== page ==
“Art for Jobs presented a simple idea: here’s a wall, go nuts. Which I did, and I haven’t looked back.”

In anticipation of Art for Jobs 2017, we are excited to announce that Meredith Olinger will once again be contributing her artwork to the show!

Last year, Meredith Olinger was one of the featured artists at our annual fundraiser, Art for Jobs. Advance had recently acquired a 24,000 sq. foot warehouse and now had the opportunity to try some new things. Meredith  was simultaneously trying out some new methods in her studio. She began painting the walls of her studio and after a few conversations with Kate Lareau, head of Art for Jobs at the time, they decided to present the idea of artist walls to a few other artists that would be contributing artwork to the show. They ended up with 8′ x 8′ walls that were made in the warehouse by Mike Shaw, Advance’s Program Manager, and Walter Brown, Work Life and GED graduate, as a new way of displaying the artists’ work. The artists had total freedom with the walls and could choose to paint the whole wall, part of the wall, or use it to hang their artwork.

Meredith decided to paint the whole wall, a method she had begun experimenting with in her studio. The result was a spectacular piece of artwork on display at Art for Jobs, as well as a transformation of Meredith’s work as she began to shift from canvas to wall. The following is her story. We cannot wait to she what she has to share with us this year!

“I work primarily on the wall. This hasn’t always been the case. For a long time, I worked on a traditional canvas, or in sculpture. However, I was always experimenting with new formats and ways of displaying my work; nothing ever felt right.

In the spring of 2016, in a complete act of boredom, I doodled on the wall of my studio. The doodle soon took over the entire studio. I liked what I saw, so I posted it on Instagram, not thinking much of it. I was soon contacted by Kate Lareau, who was planning and executing Advance Memphis’s upcoming show, Art for Jobs.  She had had an idea for the show: what if artists were given entire walls on which to display their work or, even better, on which to create new work? We started hashing out this idea, and this plan became a reality. Artists were given a wall in which to create whatever they want. Some simply displayed a gallery wall of their work, some made large scale paintings, others created a backdrop for their small-scale work. Every artist approached it differently.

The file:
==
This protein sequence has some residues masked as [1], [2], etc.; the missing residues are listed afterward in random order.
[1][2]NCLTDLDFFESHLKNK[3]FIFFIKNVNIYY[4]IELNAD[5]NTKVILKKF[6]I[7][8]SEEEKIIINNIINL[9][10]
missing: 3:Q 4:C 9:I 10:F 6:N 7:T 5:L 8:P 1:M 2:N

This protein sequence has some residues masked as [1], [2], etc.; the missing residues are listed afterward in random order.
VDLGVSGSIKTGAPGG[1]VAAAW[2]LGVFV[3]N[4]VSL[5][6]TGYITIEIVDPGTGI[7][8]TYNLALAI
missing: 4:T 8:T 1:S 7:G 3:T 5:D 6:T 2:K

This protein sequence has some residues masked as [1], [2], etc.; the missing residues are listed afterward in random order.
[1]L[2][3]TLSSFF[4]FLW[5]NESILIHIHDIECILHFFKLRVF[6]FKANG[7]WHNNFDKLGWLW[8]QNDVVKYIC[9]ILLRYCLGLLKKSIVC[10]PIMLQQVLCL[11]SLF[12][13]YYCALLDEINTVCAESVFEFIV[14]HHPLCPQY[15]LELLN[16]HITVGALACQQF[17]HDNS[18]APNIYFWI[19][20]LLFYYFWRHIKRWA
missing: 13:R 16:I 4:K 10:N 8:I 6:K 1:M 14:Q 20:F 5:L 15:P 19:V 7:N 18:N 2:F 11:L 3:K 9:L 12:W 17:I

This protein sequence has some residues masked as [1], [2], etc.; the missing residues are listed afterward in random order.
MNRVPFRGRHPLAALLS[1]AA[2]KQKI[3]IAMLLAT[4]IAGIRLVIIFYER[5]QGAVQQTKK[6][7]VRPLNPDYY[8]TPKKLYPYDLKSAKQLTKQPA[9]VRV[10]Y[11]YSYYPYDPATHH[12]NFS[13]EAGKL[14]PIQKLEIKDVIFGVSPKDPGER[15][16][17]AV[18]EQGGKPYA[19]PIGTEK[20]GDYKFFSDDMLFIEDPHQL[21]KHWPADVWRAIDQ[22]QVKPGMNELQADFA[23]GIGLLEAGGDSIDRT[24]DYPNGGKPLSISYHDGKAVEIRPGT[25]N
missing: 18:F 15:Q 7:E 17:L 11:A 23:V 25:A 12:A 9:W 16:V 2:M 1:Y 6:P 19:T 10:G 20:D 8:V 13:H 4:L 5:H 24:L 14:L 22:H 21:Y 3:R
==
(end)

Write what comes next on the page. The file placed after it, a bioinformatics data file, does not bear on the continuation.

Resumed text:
My wall was 8’ x 8’. I didn’t realize that that wall would change the trajectory of my work completely. I think I finished that 8’ x 8’ wall in a week. Which is crazy, considering the size, but working that large felt so natural for me.

Meredith’s Artist Wall at Art for Jobs 2016

After I completed this wall, I quickly started taking over the walls of my studio. I stopped making small scale work. The studio became the work. I drew on the wall, painted on the wall, and applied my own wallpaper to the wall.  It was new and exciting; I was no longer making a window for the viewer to look into, I was creating a space for the viewer to walk into. I had stepped from the safe world of painting into the wonky world of installation.

Meredith’s work on the walls of her studio

    

For my graduate thesis exhibition, I knew I had to go big or go home. I also knew that I would have a whole new set of challenges: how was I to take my work out of the studio and into the gallery? I decided I needed to build a space, despite my mediocre carpentry skills. I had three months to make 3 pieces that were 12’ long, and I had to build the walls on which they would be displayed. The Advance Memphis graduates did such a great job on the Art for Jobs’ walls; I thought maybe they could help me out again. I commissioned 9, 4’ x 8’ walls. This way, they could be moved in and out of the gallery relatively easily, but then could be pieced together to create the appearance of a seamless wall. Again, Advance Memphis was crucial for my artistic development. 

 

 Meredith’s Graduate Thesis